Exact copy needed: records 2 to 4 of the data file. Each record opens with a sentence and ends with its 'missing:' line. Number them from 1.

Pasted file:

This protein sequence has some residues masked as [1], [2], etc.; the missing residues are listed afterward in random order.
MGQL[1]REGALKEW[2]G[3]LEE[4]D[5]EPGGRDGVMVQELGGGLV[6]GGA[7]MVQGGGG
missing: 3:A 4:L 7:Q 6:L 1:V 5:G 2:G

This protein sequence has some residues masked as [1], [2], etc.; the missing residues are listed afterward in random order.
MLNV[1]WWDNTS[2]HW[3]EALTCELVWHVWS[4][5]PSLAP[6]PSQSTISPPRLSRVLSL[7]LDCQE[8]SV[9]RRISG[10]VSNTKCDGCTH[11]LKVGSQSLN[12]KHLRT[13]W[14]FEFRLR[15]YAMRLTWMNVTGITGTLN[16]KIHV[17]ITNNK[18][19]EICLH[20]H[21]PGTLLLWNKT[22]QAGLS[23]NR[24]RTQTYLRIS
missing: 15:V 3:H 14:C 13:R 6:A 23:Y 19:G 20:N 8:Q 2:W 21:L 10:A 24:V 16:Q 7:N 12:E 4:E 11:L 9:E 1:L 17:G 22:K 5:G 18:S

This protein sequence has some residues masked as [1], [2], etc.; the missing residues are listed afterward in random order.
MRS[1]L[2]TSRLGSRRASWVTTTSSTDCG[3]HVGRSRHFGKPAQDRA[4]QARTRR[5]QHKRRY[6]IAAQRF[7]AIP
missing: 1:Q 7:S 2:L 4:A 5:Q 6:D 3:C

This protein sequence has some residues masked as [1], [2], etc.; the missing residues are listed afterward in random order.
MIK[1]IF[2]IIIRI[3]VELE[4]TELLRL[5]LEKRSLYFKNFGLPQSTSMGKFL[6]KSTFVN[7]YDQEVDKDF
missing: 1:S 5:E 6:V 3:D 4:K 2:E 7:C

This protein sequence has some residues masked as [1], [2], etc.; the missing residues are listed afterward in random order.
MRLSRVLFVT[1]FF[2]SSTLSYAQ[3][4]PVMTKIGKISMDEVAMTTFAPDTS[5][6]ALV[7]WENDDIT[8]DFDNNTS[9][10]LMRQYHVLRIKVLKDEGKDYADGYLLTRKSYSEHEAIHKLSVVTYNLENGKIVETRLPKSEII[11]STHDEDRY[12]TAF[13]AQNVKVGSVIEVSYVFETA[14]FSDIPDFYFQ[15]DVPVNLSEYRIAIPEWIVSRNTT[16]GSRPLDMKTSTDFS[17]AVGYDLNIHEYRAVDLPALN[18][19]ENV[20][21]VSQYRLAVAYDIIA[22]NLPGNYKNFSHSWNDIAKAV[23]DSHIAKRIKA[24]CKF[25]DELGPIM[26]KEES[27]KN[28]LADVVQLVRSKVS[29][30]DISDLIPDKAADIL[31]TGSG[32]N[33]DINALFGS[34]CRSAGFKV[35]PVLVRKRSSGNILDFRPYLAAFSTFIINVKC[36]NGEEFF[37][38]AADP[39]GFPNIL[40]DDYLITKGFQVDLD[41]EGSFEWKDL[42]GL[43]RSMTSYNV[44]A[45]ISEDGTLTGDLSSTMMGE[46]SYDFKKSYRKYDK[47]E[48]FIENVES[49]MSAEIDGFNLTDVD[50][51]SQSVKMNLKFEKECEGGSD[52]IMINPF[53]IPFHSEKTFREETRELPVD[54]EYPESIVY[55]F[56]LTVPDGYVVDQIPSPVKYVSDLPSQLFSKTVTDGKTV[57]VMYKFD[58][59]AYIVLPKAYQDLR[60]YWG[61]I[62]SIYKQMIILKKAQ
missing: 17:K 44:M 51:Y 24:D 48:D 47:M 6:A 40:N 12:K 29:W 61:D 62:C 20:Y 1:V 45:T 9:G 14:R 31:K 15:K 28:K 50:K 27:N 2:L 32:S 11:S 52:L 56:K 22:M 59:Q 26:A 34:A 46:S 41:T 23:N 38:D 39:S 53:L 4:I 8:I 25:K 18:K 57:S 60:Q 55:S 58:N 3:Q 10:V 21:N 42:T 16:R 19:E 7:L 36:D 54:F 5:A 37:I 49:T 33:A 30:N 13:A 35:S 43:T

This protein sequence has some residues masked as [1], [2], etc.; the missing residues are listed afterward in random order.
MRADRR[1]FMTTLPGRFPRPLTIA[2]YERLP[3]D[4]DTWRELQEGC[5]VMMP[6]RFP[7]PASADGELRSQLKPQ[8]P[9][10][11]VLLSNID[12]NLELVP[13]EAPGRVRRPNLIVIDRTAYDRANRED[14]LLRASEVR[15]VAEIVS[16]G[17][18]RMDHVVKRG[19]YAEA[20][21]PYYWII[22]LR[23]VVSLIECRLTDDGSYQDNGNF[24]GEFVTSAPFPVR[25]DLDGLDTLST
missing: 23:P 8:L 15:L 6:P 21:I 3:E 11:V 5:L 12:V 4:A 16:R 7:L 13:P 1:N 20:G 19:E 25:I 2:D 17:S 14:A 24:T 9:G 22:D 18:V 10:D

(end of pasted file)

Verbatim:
This protein sequence has some residues masked as [1], [2], etc.; the missing residues are listed afterward in random order.
MLNV[1]WWDNTS[2]HW[3]EALTCELVWHVWS[4][5]PSLAP[6]PSQSTISPPRLSRVLSL[7]LDCQE[8]SV[9]RRISG[10]VSNTKCDGCTH[11]LKVGSQSLN[12]KHLRT[13]W[14]FEFRLR[15]YAMRLTWMNVTGITGTLN[16]KIHV[17]ITNNK[18][19]EICLH[20]H[21]PGTLLLWNKT[22]QAGLS[23]NR[24]RTQTYLRIS
missing: 15:V 3:H 14:C 13:R 6:A 23:Y 19:G 20:N 8:Q 2:W 21:L 10:A 24:V 16:Q 7:N 12:E 4:E 11:L 9:E 1:L 17:G 22:K 5:G 18:S

This protein sequence has some residues masked as [1], [2], etc.; the missing residues are listed afterward in random order.
MRS[1]L[2]TSRLGSRRASWVTTTSSTDCG[3]HVGRSRHFGKPAQDRA[4]QARTRR[5]QHKRRY[6]IAAQRF[7]AIP
missing: 1:Q 7:S 2:L 4:A 5:Q 6:D 3:C

This protein sequence has some residues masked as [1], [2], etc.; the missing residues are listed afterward in random order.
MIK[1]IF[2]IIIRI[3]VELE[4]TELLRL[5]LEKRSLYFKNFGLPQSTSMGKFL[6]KSTFVN[7]YDQEVDKDF
missing: 1:S 5:E 6:V 3:D 4:K 2:E 7:C